- 英学史研究 (ISSN:03869490)
- vol.1988, no.20, pp.47-68, 1987 (Released:2010-01-25)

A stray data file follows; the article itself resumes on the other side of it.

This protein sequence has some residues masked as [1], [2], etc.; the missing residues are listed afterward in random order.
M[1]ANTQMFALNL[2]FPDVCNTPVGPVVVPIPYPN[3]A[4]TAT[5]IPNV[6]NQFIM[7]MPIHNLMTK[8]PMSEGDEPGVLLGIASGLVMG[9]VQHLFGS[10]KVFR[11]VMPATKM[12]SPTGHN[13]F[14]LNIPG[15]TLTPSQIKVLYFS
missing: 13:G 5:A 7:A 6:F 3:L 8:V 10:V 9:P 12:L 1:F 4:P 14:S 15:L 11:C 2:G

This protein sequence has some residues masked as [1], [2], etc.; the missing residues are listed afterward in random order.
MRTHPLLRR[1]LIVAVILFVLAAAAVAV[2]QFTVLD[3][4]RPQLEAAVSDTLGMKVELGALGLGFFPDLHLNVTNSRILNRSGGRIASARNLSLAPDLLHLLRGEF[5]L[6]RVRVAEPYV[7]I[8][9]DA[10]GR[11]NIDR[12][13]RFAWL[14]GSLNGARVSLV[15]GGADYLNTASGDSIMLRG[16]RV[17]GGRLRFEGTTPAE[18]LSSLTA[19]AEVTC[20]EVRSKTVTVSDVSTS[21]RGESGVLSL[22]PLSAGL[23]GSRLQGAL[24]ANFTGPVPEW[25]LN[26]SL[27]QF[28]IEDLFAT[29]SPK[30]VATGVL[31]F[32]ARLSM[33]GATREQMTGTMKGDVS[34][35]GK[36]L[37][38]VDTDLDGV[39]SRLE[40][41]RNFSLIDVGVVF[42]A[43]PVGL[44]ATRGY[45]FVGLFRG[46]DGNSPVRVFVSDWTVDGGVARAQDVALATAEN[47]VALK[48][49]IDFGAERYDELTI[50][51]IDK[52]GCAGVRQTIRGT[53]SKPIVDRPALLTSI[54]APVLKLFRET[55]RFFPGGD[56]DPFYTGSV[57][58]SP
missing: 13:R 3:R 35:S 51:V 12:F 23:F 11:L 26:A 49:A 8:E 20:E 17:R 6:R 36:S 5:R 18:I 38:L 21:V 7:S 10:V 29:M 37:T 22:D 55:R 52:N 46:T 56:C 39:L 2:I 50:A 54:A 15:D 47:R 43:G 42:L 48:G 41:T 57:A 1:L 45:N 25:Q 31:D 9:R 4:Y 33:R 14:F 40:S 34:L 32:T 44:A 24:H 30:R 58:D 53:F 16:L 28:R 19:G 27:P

Ninjun Takasugi was a granduncle of the great revolutionist Shinsaku Takasugi. Because Heibei Tagami adopted Ninjun as his heir, however, his final name was Uheida Tagami. In the late period of Edo era, Uheida was one of the advanced scholars of the Dutch language in Choshu which had a very progressive Daimyo. He translated many Dutch military books, mainly concerned with modern artillery, and introduced modern technologies to the Shogunate and his home province of Choshu. His translations played an important part in the period of the Meiji Restoration; however, his life and work have not been fully studied or recognized yet. In this article, his life will be reviewed and his achievement in Meiji Restoration will be discussed based on a recently discovered translation by him of an artillery book.In 1817, Uheida was born as the third son of Kozaemon Takasugi who was great grandfather of Shinsaku Takasugi in Hagi the capital of Choshu. Details of his younger days are not cleared. At first, he entered the Meirin-kan, the academy of Choshu. He studied conventional Japanese curriculums in this school. Then he went to Nagasaki and studied the fundamentals of the Dutch language and artillery. When he was 30 years old (1847), he went to Edo, the capital of old Japan and was admitted into the private school of Genboku Ito who was one of the most famous Dutch-style medical doctors of that period. In this school, many students gathered and studied the Dutch language. In a short time he became the supervisor of students instead of his teacher Genboku, because his ability to understand the Dutch language in the area of military technology was on a par with his teacher Genboku. He translated many Dutch military books for the Shogunate and for Daimyo Nabeshima of Saga. “The Shore artillery defence” is the only work of his which still remains. We found it at Nagasaki Library's Aokata-Bunko. He finished this work in August, 1849. This book was not just a simple translation of one Dutch textbook. In this textbook, he introduced four modern Dutch military textbooks, and explained the defence method of sea shore by artillery. We can imagine that when Nabeshima the Daimyo of Saga constructed his artillery bases on Saga shore, this work of Uheida was very useful to him.In 1851, Uheida came back to his home province Choshu. In this time, the pressures to reopen Japan to foreign countries became greater. Finaly, through American navy admiral Matthew C. Perry this happened in 1854. After this time Japan experienced a great revolutionary period. As Choshu was a hotbed for revolutionary activity against the centralized federal Shogunate, Uheida acted as a modern millitary specialist at Choshu. He introduced modern Western style technologies to Choshu's military preparation. Unfortunately he did not see much of the results of the Restoration, because he died in 1869, the second year of new Meiji Era.Uheida Tagami is not too famous as a Western-style Dutch scholar of late Edo period. His period of Dutch scholarship was short : however, he acted as a military specialist and made his mark upon the war between the Shogunate and Choshu, or new Meiji government.